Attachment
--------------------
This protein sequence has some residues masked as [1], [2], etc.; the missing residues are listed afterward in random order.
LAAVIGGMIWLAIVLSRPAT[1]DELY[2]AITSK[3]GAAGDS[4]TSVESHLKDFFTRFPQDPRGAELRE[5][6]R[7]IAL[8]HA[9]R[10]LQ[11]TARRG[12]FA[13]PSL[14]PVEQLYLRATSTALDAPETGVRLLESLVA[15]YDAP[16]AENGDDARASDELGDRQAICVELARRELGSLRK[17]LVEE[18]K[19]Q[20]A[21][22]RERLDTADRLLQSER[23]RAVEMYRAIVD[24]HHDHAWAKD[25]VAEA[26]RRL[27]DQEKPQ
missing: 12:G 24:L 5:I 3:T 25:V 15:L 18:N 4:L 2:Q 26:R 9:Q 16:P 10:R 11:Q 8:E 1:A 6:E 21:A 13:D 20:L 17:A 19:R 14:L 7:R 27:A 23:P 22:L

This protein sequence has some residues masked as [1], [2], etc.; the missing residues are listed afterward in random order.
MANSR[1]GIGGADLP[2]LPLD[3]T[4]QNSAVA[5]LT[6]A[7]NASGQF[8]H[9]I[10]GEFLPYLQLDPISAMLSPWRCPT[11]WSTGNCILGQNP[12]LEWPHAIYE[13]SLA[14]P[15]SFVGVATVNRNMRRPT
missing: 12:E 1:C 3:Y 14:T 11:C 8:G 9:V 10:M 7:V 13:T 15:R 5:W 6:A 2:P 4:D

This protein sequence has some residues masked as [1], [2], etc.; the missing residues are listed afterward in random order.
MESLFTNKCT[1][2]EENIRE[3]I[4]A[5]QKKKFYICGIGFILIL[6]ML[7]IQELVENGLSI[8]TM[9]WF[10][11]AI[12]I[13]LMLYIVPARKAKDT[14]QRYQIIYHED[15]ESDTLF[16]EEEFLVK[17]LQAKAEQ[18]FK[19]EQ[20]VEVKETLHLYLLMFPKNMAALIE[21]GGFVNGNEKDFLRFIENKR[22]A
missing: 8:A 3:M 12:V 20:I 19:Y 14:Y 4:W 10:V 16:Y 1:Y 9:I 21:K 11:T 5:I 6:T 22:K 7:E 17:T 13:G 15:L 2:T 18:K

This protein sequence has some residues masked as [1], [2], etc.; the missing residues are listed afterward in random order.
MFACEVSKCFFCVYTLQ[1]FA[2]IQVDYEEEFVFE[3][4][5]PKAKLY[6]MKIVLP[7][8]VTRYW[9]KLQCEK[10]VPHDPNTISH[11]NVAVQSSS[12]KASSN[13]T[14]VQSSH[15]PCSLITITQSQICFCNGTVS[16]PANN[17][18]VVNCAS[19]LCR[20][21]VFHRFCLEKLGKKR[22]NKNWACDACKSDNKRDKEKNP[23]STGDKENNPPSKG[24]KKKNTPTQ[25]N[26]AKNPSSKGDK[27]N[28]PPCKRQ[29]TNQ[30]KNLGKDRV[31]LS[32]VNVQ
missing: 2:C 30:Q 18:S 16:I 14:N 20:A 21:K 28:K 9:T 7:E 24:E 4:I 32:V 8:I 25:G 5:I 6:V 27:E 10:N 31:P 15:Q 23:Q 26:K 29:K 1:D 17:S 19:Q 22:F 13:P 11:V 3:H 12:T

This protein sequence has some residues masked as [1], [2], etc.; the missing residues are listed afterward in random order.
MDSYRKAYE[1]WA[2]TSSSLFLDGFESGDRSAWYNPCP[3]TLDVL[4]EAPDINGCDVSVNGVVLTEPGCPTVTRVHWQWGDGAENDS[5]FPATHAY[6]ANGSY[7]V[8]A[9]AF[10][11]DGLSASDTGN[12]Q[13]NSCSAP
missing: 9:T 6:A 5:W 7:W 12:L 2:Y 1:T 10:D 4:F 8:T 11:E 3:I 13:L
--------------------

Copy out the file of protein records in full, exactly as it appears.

This protein sequence has some residues masked as [1], [2], etc.; the missing residues are listed afterward in random order.
LAAVIGGMIWLAIVLSRPAT[1]DELY[2]AITSK[3]GAAGDS[4]TSVESHLKDFFTRFPQDPRGAELRE[5][6]R[7]IAL[8]HA[9]R[10]LQ[11]TARRG[12]FA[13]PSL[14]PVEQLYLRATSTALDAPETGVRLLESLVA[15]YDAP[16]AENGDDARASDELGDRQAICVELARRELGSLRK[17]LVEE[18]K[19]Q[20]A[21][22]RERLDTADRLLQSER[23]RAVEMYRAIVD[24]HHDHAWAKD[25]VAEA[26]RRL[27]DQEKPQ
missing: 12:G 24:L 5:I 3:T 25:V 15:L 18:N 4:L 2:Q 26:R 9:Q 16:P 10:R 11:Q 8:E 1:A 6:E 21:A 13:D 20:L 17:A 19:R 14:L 7:R 27:A 23:P 22:L

This protein sequence has some residues masked as [1], [2], etc.; the missing residues are listed afterward in random order.
MANSR[1]GIGGADLP[2]LPLD[3]T[4]QNSAVA[5]LT[6]A[7]NASGQF[8]H[9]I[10]GEFLPYLQLDPISAMLSPWRCPT[11]WSTGNCILGQNP[12]LEWPHAIYE[13]SLA[14]P[15]SFVGVATVNRNMRRPT
missing: 12:E 1:C 3:Y 14:T 11:C 8:G 9:V 10:M 7:V 13:T 15:R 5:W 6:A 2:P 4:D

This protein sequence has some residues masked as [1], [2], etc.; the missing residues are listed afterward in random order.
MESLFTNKCT[1][2]EENIRE[3]I[4]A[5]QKKKFYICGIGFILIL[6]ML[7]IQELVENGLSI[8]TM[9]WF[10][11]AI[12]I[13]LMLYIVPARKAKDT[14]QRYQIIYHED[15]ESDTLF[16]EEEFLVK[17]LQAKAEQ[18]FK[19]EQ[20]VEVKETLHLYLLMFPKNMAALIE[21]GGFVNGNEKDFLRFIENKR[22]A
missing: 8:A 3:M 12:V 20:I 19:Y 14:Y 4:W 10:V 16:Y 1:Y 9:I 21:K 11:T 5:I 6:T 22:K 7:E 17:T 13:G 15:L 2:T 18:K

This protein sequence has some residues masked as [1], [2], etc.; the missing residues are listed afterward in random order.
MFACEVSKCFFCVYTLQ[1]FA[2]IQVDYEEEFVFE[3][4][5]PKAKLY[6]MKIVLP[7][8]VTRYW[9]KLQCEK[10]VPHDPNTISH[11]NVAVQSSS[12]KASSN[13]T[14]VQSSH[15]PCSLITITQSQICFCNGTVS[16]PANN[17][18]VVNCAS[19]LCR[20][21]VFHRFCLEKLGKKR[22]NKNWACDACKSDNKRDKEKNP[23]STGDKENNPPSKG[24]KKKNTPTQ[25]N[26]AKNPSSKGDK[27]N[28]PPCKRQ[29]TNQ[30]KNLGKDRV[31]LS[32]VNVQ
missing: 2:C 30:Q 18:S 16:I 14:N 20:A 21:K 28:K 9:T 7:E 24:E 4:I 32:V 8:I 25:G 5:I 6:V 27:E 10:N 31:P 15:Q 23:Q 26:K 29:K 1:D 17:S 19:Q 22:F 13:P 11:V 3:H 12:T

This protein sequence has some residues masked as [1], [2], etc.; the missing residues are listed afterward in random order.
MDSYRKAYE[1]WA[2]TSSSLFLDGFESGDRSAWYNPCP[3]TLDVL[4]EAPDINGCDVSVNGVVLTEPGCPTVTRVHWQWGDGAENDS[5]FPATHAY[6]ANGSY[7]V[8]A[9]AF[10][11]DGLSASDTGN[12]Q[13]NSCSAP
missing: 9:T 6:A 5:W 7:W 12:L 2:Y 1:T 10:D 4:F 8:T 11:E 3:I 13:L